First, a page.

Journey from northern to southern Italy to discover the traditions associated with the day of the fateful ‘I do’
Marriage in Basilicata is historically associated with many rituals that put trees, symbols of strength and endurance, in the limelight. An example can be found in the three dance rounds of the betrothed around a tree; the custom of the couples of Tricarico of passing under a mulberry tree and, again, the gift of the log with which the future husband declared his fidelity to his beloved.
In the nearby Calabria there is the famous tradition of the trousseau: grandmothers and mothers buy and preserve linens for a lifetime so they can give them to their daughters on their wedding day. All the women of the house, moreover, were accustomed to prepare the bed for the first night of the wedding: the only one who was not allowed to attend the preparation was, of course, the bride.
In Puglia, in the province of Foggia, the tradition would have the figure of the “mezzana”, a woman who, in representation of the bridegroom, asked for the hand of the bride interfacing directly with her family. Apulian weddings are closely related to food: at the end of the reception the guests received a tray of almond cakes while those who could not participate but nonetheless sent a gift to the newlyweds, received sweets directly at home.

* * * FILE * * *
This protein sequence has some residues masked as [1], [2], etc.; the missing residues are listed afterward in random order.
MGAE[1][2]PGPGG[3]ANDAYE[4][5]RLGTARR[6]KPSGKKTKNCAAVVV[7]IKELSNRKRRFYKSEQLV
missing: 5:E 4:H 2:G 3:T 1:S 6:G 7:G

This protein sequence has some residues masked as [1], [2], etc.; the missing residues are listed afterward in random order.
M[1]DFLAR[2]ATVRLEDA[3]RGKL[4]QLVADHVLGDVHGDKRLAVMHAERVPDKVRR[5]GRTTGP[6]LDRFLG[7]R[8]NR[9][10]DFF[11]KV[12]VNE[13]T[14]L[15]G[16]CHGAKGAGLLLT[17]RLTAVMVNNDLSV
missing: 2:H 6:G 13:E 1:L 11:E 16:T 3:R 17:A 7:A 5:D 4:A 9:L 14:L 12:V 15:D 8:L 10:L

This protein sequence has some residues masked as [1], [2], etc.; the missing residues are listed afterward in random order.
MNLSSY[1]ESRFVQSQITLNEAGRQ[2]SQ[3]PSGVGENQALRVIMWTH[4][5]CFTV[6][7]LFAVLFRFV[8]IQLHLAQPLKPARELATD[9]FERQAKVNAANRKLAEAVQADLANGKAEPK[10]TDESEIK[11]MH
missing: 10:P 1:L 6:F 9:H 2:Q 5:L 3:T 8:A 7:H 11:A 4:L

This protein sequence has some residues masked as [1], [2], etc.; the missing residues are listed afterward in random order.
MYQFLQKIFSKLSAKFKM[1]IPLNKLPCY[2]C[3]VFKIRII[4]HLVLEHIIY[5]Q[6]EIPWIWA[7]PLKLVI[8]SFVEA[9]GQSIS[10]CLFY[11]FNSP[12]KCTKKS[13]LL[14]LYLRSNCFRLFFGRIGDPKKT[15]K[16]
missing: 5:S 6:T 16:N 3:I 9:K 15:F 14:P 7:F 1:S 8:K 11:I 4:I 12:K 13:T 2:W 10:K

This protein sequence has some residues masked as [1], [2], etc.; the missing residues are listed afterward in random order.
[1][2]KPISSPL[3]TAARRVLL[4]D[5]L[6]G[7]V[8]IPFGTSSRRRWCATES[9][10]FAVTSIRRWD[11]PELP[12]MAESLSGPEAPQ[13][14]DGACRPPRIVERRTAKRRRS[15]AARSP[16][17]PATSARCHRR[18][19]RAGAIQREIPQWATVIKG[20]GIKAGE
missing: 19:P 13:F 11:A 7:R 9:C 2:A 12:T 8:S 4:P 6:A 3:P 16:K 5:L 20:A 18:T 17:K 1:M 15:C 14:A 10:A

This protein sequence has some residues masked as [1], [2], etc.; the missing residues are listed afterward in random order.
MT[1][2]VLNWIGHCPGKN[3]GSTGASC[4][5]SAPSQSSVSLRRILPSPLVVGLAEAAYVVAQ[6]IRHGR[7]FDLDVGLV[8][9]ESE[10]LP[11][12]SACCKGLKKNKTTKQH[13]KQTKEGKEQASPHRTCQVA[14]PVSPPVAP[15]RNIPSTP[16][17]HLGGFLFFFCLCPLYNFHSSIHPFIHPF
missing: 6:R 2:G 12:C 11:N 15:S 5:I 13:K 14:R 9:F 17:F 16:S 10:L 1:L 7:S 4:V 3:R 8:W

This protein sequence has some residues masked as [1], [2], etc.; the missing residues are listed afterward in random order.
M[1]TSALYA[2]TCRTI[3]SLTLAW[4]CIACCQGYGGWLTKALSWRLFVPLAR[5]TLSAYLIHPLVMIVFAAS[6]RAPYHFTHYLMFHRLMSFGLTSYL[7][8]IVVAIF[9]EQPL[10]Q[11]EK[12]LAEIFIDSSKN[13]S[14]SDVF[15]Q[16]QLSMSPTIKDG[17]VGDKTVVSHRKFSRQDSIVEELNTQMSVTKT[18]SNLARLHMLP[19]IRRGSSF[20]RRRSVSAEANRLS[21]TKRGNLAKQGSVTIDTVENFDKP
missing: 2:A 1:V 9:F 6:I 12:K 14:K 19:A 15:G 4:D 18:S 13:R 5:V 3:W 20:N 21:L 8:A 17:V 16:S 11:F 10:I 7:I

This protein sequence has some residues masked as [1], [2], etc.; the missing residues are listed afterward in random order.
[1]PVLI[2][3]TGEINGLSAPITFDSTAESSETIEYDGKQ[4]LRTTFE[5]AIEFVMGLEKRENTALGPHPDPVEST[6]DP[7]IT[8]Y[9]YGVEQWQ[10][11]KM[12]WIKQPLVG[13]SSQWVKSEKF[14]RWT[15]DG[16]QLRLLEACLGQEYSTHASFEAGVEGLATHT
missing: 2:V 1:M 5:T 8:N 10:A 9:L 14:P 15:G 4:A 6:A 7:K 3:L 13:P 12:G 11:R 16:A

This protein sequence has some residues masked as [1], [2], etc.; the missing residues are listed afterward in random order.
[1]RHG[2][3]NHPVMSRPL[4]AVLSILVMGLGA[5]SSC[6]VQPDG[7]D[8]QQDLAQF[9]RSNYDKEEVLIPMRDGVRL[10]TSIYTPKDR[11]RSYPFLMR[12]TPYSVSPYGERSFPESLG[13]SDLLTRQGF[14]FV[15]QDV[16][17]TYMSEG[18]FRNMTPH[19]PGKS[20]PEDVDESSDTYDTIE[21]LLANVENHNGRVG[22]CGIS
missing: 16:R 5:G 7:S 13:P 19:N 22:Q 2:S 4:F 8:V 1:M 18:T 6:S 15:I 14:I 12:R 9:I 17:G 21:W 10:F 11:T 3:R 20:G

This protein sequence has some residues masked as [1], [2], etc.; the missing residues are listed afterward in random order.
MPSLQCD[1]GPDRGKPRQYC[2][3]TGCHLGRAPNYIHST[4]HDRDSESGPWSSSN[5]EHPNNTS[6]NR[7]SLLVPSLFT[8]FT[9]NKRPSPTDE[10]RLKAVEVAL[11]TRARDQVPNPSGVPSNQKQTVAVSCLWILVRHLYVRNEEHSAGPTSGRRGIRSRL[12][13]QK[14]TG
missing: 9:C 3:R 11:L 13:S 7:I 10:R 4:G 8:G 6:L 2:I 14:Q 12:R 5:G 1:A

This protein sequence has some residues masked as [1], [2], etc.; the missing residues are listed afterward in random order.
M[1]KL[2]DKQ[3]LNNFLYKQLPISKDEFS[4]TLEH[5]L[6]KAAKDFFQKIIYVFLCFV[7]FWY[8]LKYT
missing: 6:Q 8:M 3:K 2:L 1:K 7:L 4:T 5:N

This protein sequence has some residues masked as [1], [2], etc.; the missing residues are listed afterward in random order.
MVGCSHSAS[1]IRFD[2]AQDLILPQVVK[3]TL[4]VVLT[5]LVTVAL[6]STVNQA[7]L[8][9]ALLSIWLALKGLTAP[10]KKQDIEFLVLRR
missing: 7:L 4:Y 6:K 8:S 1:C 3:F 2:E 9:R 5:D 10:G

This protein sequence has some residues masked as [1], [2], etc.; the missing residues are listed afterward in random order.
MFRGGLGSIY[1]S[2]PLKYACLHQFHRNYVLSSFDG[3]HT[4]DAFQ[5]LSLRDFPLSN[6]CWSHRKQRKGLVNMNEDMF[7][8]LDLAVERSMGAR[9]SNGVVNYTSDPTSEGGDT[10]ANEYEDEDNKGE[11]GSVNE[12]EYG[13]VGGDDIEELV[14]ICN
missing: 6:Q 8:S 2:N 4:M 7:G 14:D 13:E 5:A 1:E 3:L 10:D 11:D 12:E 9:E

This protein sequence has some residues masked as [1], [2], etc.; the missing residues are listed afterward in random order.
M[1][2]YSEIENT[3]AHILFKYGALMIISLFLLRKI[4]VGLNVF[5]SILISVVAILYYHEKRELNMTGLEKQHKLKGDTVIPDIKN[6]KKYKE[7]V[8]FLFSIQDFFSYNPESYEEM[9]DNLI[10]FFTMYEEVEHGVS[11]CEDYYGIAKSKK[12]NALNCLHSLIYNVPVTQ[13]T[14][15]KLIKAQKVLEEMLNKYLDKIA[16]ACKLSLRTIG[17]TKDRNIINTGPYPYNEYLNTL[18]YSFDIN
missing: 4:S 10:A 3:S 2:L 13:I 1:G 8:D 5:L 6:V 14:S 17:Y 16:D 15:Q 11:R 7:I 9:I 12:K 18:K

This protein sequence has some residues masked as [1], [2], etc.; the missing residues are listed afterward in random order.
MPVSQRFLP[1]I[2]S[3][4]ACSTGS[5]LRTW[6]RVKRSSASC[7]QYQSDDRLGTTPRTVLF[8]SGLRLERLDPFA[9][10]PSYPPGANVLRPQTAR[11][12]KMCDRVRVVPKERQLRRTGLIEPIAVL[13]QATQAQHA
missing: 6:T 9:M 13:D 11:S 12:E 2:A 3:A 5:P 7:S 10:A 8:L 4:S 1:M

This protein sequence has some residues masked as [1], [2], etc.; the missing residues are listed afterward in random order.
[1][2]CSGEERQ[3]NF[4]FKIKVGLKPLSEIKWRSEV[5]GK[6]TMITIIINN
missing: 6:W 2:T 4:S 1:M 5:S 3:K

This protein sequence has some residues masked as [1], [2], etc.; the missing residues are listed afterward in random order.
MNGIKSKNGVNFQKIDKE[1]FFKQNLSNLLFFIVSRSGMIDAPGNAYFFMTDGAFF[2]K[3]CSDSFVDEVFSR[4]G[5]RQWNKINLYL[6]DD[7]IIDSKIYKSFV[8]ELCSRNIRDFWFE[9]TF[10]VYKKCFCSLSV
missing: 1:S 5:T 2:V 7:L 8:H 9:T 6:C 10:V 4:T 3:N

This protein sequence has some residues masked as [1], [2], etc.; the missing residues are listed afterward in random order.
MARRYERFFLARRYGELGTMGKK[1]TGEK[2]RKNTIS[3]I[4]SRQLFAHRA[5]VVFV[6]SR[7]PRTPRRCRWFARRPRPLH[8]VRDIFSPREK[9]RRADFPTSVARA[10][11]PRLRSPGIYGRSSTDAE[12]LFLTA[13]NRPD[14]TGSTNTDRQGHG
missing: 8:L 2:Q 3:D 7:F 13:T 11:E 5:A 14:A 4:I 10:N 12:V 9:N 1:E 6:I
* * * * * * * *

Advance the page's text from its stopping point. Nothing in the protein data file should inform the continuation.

Food is also the leading player in the customs of Sicily: in the province of Modica it was customary to pour wine in front of the future house of the newlyweds while in Mazara del Vallo, instead of the throwing rice on the newlyweds, they threw wheat. The festivities in Sicily, until a few decades ago, began a few days before the date of the wedding: on an evening called ‘a sira re letta’ the bride and groom showed everyone the gifts they received, and revealed the names and surnames of the benefactors, while the bed and wedding rings were previewed inside the house.
In Sardinia weddings evoke ancient traditions. In Selergius, for example, the wedding is still celebrated with the ancient Sardinian costumes and the night before the wedding, the Palio of the Bride is held, consisting of the move of the bride’s furniture to her new home. Other Sardinian traditions are the blessing of the bride and groom by the parents of both, the chaining of the couple in church and the luck-bringing act of smashing a dish filled with rice, wheat, salt, coins and rose petals under the house of the bride.
In Campania romanticism is the master: on the evening before the wedding, in fact, the groom dedicates to his future wife a serenade, often accompanied by a band of local musicians. Not only music, but also a lot of noise: in many Campanian towns there is the custom of destroying dishes and glasses, still full of food and drinks, to celebrate the virginity of the bride and wish the couple health and prosperity.